I thought that the Court of Appeals ordered a broader contested case hearing on a wide array of issues with the PolyMet permit to mine - why is it only on bentonite?  

The bentonite issue is important and central to PolyMet’s pollution management scheme and this hearing will confirm, we believe, that PolyMet’s permit is inadequate. It’s important to note that the hearing will focus on this one component of PolyMet’s reclamation plan and that this hearing will not examine other connected issues, including dam safety, financial assurance, whether Glencore should be listed on the permit, and whether the plan for “wet closure” meets Minnesota laws.

The Minnesota Court of Appeals, in their decision reversing the permit to mine in January 2020, ordered a broad contested case hearing on all of these issues. The Minnesota Supreme Court reviewed this decision, and in April 2021 found that a contested case hearing was required on the bentonite issue. The Minnesota Supreme Court confirmed, however, that DNR has the ongoing authority to include any or all of these issues in a contested case hearing. 

If the DNR continues to decline this opportunity, as it has since 2016, it will mean the first sulfide-mine proposal in Minnesota could advance without the DNR hearing from all sides on these major ongoing issues. DNR can, and should, address this error.


When is the hearing being held? 

The hearing will begin at 9:45am on Monday, March 27th. It will likely last through the week, ending sometime Friday afternoon. After Monday, the hearing will begin daily at 9:00am and end at 4pm. On Monday and Tuesday, the hearing will focus on petitioners’ cross-examination of witnesses for PolyMet and the DNR. On Wednesday and Thursday, PolyMet and DNR will cross-examine witnesses for opponents of the proposal, including Dr. Craig Benson, the leading global expert on bentonite.


Can I attend the hearing or watch online? 

To watch the hearing, you must attend in person; there are no remote viewing options available at this time. The hearing will be in the Skjegstad Room #2000 on the 2nd floor of the Stassen Office Building (600 N. Robert St., St. Paul, MN). Any photography or video must be approved by Administrative Law Judge James E. LaFave in advance of the hearing.


What will happen during the hearing? 

The majority of the hearing will be devoted to cross-examination of witnesses. Petitioners, the Minnesota DNR, and PolyMet have each brought forward witnesses who have filed written testimony in advance of the hearing. We expect that Monday and Tuesday of the hearing will be devoted to MCEA and other petitioners cross-examining DNR and PolyMet witnesses. Wednesday, Thursday and Friday will focus on DNR and PolyMet cross-examining witnesses from MCEA, WaterLegacy, and Fond du Lac. 


What happens after the hearing is over? Will this hearing result in the PolyMet permit to mine being struck down for good?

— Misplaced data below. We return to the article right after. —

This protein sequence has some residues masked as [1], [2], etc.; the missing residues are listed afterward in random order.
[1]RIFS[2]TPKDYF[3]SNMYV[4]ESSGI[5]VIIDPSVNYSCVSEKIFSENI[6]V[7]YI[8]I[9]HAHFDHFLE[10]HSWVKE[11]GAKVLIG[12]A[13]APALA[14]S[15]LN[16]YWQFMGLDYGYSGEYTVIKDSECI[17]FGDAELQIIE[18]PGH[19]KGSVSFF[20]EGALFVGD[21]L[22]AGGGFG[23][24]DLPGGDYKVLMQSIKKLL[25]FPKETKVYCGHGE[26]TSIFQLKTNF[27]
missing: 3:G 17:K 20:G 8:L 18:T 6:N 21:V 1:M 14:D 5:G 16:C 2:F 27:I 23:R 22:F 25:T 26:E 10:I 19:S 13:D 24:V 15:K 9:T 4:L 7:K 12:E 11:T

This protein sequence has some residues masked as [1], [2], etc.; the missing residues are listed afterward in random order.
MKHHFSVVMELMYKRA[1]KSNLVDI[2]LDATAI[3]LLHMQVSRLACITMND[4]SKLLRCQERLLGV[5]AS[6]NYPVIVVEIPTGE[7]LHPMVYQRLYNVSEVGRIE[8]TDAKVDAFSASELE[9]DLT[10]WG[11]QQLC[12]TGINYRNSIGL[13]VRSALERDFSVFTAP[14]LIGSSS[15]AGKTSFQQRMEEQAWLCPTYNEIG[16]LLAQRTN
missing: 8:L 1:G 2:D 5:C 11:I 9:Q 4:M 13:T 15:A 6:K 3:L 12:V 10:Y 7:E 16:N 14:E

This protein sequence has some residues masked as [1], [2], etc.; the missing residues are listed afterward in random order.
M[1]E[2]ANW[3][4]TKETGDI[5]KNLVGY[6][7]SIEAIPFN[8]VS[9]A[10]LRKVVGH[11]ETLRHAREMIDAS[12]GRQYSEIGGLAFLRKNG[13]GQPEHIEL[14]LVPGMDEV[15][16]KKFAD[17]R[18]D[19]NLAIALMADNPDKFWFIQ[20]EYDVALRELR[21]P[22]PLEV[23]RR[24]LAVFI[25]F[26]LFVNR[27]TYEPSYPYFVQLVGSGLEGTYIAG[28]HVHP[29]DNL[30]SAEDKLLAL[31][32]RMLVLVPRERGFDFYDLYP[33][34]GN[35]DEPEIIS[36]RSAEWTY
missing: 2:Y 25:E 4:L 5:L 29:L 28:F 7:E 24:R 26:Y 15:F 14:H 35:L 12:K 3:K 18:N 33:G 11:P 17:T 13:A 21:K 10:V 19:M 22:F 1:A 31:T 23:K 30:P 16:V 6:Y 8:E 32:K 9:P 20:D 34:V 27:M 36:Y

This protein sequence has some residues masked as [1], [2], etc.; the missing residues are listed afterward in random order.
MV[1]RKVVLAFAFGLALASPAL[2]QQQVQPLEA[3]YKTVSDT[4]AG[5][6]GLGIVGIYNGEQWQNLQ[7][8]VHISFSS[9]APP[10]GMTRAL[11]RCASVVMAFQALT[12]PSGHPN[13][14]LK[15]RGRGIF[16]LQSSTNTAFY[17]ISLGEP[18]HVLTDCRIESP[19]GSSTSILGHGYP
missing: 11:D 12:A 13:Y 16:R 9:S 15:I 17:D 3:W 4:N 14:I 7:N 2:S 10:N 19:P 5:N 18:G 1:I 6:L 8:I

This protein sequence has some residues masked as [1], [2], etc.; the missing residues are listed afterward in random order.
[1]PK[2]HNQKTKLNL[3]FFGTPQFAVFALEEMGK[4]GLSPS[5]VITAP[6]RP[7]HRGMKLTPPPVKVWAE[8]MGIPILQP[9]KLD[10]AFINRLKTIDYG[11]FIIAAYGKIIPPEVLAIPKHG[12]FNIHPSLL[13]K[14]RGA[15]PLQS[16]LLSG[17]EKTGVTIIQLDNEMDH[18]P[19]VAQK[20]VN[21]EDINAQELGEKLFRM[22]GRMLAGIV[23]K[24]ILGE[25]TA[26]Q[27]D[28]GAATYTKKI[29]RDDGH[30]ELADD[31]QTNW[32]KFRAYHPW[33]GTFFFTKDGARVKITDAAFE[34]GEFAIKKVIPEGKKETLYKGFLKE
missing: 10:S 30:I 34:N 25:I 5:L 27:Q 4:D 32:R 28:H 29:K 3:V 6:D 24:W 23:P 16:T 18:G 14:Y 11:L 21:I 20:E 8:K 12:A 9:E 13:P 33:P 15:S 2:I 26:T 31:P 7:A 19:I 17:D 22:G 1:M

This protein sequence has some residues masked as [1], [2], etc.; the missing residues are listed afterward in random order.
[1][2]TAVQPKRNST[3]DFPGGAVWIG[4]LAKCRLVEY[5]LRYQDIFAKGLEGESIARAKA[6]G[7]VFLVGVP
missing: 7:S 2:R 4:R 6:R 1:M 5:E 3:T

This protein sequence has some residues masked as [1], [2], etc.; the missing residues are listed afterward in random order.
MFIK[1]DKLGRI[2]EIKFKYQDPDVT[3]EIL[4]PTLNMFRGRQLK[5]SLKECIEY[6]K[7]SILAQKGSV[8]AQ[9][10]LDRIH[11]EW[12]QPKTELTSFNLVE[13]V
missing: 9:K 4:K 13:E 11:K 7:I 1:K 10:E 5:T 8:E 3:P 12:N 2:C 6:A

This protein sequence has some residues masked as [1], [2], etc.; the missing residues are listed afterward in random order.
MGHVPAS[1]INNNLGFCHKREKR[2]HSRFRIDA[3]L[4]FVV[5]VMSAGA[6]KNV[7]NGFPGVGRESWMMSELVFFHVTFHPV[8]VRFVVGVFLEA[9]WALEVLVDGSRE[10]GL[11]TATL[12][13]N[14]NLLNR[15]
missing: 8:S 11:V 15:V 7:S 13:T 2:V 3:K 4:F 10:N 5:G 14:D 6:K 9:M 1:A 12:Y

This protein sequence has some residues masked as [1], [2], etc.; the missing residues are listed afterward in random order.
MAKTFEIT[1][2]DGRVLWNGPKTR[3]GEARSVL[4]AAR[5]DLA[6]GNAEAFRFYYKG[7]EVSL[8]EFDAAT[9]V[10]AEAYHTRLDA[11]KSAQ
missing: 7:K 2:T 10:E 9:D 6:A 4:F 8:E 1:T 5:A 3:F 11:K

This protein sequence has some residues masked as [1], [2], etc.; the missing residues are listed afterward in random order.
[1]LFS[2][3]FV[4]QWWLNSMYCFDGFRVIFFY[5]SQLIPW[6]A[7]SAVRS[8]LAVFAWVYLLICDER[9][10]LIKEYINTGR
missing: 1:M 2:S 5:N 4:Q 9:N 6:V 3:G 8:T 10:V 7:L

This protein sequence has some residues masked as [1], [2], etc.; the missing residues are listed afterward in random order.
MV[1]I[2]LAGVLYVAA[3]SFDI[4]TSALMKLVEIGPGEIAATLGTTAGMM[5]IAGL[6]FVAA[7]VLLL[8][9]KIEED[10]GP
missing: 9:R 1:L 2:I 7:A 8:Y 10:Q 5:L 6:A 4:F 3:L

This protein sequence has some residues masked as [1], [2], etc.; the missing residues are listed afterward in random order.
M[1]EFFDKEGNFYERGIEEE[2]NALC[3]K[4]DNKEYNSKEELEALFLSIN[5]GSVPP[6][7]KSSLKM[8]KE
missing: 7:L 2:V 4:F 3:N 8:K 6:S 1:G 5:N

The result of this hearing will be a decision from ALJ James LaFave, making recommendations to the DNR about bentonite in the Permit to Mine. The DNR can accept these recommendations or choose not to. In addition to the bentonite issue in the hearing, there are two other issues related to the Permit to Mine that the DNR has said they will address separately after the contested case hearing - the lack of a term limit in the permit and the company name(s) on the permit. The latter issue has become even more salient recently, since PolyMet and Teck have created a new joint venture called NewRange Copper-Nickel LLC. 

In short, this hearing is an important moment along the path to determine whether the permit to mine  issued to PolyMet satisfies the laws of the State of Minnesota. The bentonite issue is central to PolyMet’s pollution management scheme and this hearing will confirm, we believe, that PolyMet’s proposal fails. 

Ultimately, the DNR will make a decision on whether to reissue the Permit to Mine, whether changes are needed, and whether the public will have the ability to have input into these decisions. Once DNR makes these final decisions, they can be challenged in the Court of Appeals, just as this version of the permit was appealed. 

Since Minnesota’s Courts will also be addressing arguments about the legal sufficiency of the permit. DNR’s decisions about the permit to mine would be best informed by a complete fact record that includes hearings on all the related fact issues, including especially the dam design. 


What is the status of other permits that PolyMet would need to construct and operate their proposed sulfide mine? 

Major permits needed by PolyMet to begin construction or operation remain reversed or stayed. Specifically, the water pollution (NPDES) permit was reversed by the Court of Appeals and also awaits a ruling from the Minnesota Supreme Court. The wetlands destruction (Section 404) permit is stayed by the Army Corps of Engineers and is awaiting a determination on whether it violates the Fond du Lac Band of Lake Superior Chippewa’s water quality standards. The appeal of the air pollution permit is awaiting a decision by the Minnesota Supreme Court about a technical matter. And the Permit to Mine will remain reversed unless reissued by the DNR after the contested case hearing and other matters are addressed.